Connections: Patterns of Discovery / Edition 1

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"In their fascinating analysis of the recent history of information technology, H. Peter Alesso and Craig F. Smith reveal the patterns in discovery and innovation that have brought us to the present tipping point. . . .

A generation from now, every individual will have personally tailored access to the whole of knowledge . . . the sooner we all begin to think about how we got here, and where we're going, the better. This exciting book is an essential

first step."
—From the Foreword by James Burke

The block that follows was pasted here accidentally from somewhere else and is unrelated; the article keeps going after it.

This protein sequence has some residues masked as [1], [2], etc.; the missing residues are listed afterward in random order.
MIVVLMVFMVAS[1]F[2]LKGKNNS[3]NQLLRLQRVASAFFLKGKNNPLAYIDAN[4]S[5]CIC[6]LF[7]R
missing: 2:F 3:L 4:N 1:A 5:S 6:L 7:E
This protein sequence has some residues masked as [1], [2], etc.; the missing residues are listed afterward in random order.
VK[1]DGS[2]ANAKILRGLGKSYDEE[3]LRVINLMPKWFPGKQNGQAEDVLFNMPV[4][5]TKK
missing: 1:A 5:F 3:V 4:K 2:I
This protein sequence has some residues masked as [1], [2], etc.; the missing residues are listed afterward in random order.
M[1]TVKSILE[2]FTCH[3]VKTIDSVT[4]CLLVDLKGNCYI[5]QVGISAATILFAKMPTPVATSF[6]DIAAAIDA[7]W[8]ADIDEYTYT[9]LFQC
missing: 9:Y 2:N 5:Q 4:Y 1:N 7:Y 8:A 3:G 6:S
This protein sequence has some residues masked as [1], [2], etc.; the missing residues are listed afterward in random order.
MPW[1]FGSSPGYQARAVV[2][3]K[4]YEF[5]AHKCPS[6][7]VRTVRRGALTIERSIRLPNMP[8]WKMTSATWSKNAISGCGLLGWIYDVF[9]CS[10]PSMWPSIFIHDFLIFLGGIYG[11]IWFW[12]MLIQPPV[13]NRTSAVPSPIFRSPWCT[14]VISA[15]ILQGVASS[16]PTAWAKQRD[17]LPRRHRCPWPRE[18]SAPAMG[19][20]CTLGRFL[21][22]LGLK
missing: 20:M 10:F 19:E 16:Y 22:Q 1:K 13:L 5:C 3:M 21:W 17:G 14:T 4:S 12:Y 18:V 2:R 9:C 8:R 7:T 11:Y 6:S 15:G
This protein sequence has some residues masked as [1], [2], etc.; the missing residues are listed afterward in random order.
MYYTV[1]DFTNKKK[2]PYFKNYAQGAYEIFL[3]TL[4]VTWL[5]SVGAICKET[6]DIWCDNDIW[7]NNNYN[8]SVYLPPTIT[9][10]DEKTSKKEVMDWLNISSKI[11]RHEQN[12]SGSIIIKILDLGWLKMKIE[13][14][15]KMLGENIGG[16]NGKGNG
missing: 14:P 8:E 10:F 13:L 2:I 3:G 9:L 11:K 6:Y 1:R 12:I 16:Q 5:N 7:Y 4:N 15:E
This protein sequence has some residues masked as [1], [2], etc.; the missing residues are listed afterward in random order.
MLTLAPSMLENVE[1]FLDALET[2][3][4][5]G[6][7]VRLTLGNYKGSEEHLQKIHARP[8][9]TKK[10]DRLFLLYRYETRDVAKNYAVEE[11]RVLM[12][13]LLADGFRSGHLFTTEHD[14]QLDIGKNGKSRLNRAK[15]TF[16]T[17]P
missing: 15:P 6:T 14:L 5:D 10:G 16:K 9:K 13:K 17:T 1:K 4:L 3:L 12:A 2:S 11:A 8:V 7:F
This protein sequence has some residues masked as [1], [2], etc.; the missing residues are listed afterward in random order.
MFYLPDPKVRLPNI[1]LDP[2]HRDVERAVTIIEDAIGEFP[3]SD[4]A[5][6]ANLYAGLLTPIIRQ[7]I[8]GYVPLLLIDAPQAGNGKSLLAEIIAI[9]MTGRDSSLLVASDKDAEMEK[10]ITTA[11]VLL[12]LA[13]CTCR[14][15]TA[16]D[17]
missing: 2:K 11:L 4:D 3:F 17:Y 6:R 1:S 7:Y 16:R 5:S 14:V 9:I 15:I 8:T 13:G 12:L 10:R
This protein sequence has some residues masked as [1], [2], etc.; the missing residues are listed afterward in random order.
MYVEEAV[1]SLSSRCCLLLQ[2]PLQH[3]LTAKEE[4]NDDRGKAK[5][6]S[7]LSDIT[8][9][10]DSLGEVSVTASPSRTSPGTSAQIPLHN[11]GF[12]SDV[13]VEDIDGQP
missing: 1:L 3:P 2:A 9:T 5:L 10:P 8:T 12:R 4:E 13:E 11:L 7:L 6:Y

Many people envision scientists as dispassionate characters who slavishly repeat experiments until "eureka"—something unexpected happens. Actually, there is a great deal more to the story of scientific discovery, but seeing "the big picture" is not easy. Connections: Patterns of Discovery uses the primary tools of forecasting and three archetypal patterns of discovery—Serendipity, Proof of Principle, and 1% Inspiration and 99% Perspiration—to discern relationships of past developments and synthesize a cohesive and compelling vision for the future. It challenges readers to think of the consequences of extrapolating trends, such as Moore's Law, to either reach real machine intelligence or retrench in the face of physical limitations. From this perspective,the book draws "the big picture" for the Information Revolution's innovations in chips, devices, software, and networks.